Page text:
Draft Electricity Price Decisions Bring Grim News

Electricity price increases: Australia

Power bills look set to jump yet again for millions of Australian households and small businesses already reeling from the ongoing cost-of-living battle.

Yesterday morning, the Australian Energy Regulator and the Victorian Essential Services Commission announced their draft decisions for the Default Market Offer (DMO) and Victorian Default Offer (VDO) respectively.

Update: The Queensland Competition Authority also released its draft determination on regulated retail electricity prices for standard contract customers in regional Queensland from 1 July 2023.


The Default Market Offer (DMO) applies in South Australia, New South Wales and south-east Queensland. It’s the maximum price an electricity retailer can charge a customer who hasn’t signed on for a market offer. The Australian Energy Regulator (AER) has set DMO prices for residential and small business customers since 2019.

The VDO is the Victorian equivalent, and is set by the Essential Services Commission (ESC).

While most electricity customers will be on some sort of market offer, the DMO and VDO pretty much set the stage for other offers. When the DMO/VDO go up, market offers tend to follow.

“DMO 5” Draft Decision

The following indicates the AER’s proposed increases in each jurisdiction/service area. Note the following figures refer to customers without a controlled load tariff.

Residential Small business
Ausgrid (NSW) +22.2% +14.7%
Endeavour (NSW) +20.9% +19.9%
Essential (NSW) +22.1% +17.5%
Energex (SE QLD) +19.8% +19.4%
SAPN (SA) +21.8% +25.4%

Commenting on the increases, AER Chair Clare Savage said:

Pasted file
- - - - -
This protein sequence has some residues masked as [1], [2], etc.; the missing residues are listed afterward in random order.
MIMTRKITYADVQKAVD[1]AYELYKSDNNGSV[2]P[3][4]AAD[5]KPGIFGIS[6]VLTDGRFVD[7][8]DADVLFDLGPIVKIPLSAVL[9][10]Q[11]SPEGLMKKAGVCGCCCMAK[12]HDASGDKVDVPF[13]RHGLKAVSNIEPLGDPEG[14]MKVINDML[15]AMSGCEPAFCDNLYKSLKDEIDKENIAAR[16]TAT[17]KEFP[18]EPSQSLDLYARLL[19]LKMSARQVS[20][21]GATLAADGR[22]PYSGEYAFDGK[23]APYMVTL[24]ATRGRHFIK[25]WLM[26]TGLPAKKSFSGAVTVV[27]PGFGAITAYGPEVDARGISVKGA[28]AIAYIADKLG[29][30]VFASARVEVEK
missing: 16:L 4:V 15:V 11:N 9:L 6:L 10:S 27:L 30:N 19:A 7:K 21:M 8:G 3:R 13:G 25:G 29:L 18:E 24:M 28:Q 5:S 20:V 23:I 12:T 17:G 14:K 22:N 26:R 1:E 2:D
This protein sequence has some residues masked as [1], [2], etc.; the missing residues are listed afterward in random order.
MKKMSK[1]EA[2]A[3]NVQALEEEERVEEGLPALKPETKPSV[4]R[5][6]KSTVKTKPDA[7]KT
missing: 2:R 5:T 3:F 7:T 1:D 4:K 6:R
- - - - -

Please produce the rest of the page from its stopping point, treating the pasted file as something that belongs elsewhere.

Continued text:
“We know many households and businesses are already struggling with cost-of-living pressures. This is certainly a challenging environment for people to hear that further electricity price rises are on the horizon.”

Ms. Savage pointed out the DMO is not the best offer, it is a “safety-net” (if it can be called that these days), and encouraged households and business to shop around electricity retailers.

Bear in mind this is a draft decision. The AER will engage in some further consultation before arriving at a final decision in May and “DMO 5” will come into effect on July 1 this year.

Regional Queensland Draft Decision

The QCA draft decision would result in a 28.9% jump in the annual bill for a typical residential customer (on tariff 11) and a 26.1% increase for a typical small business customer (on tariff 20).

More on the QCA’s draft determination here.

VDO 2023-24 Draft Decision

News on electricity prices out of Victoria weren’t any better.

The ESC  is proposing to increase the Victorian Default Offer by around $426 for residential customers, with bills jumping from $1,403 to about $1,829 per year (+~30%). Small business customers would be whacked with an increase of around $1,738; from $5,620 to about $7,358 per year (+~31%)